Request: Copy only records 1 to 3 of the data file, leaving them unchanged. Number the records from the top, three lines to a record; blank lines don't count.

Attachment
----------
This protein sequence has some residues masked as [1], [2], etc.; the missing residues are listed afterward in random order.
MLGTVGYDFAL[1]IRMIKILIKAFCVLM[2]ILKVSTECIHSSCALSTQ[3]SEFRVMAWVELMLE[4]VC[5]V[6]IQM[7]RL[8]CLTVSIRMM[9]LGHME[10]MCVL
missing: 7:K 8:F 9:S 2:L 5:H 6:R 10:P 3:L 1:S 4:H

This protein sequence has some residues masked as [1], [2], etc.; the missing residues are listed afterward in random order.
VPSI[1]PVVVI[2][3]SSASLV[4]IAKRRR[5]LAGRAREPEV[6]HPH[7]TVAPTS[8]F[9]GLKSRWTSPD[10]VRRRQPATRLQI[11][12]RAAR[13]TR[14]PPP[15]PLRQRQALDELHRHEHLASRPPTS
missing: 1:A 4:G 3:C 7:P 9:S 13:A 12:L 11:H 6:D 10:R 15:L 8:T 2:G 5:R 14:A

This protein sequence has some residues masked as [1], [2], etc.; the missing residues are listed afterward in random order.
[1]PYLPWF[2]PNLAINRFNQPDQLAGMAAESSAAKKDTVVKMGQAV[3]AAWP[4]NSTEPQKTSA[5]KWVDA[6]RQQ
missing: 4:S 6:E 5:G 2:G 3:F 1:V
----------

This protein sequence has some residues masked as [1], [2], etc.; the missing residues are listed afterward in random order.
MLGTVGYDFAL[1]IRMIKILIKAFCVLM[2]ILKVSTECIHSSCALSTQ[3]SEFRVMAWVELMLE[4]VC[5]V[6]IQM[7]RL[8]CLTVSIRMM[9]LGHME[10]MCVL
missing: 7:K 8:F 9:S 2:L 5:H 6:R 10:P 3:L 1:S 4:H

This protein sequence has some residues masked as [1], [2], etc.; the missing residues are listed afterward in random order.
VPSI[1]PVVVI[2][3]SSASLV[4]IAKRRR[5]LAGRAREPEV[6]HPH[7]TVAPTS[8]F[9]GLKSRWTSPD[10]VRRRQPATRLQI[11][12]RAAR[13]TR[14]PPP[15]PLRQRQALDELHRHEHLASRPPTS
missing: 1:A 4:G 3:C 7:P 9:S 13:A 12:L 11:H 6:D 10:R 15:L 8:T 2:G 5:R 14:A

This protein sequence has some residues masked as [1], [2], etc.; the missing residues are listed afterward in random order.
[1]PYLPWF[2]PNLAINRFNQPDQLAGMAAESSAAKKDTVVKMGQAV[3]AAWP[4]NSTEPQKTSA[5]KWVDA[6]RQQ
missing: 4:S 6:E 5:G 2:G 3:F 1:V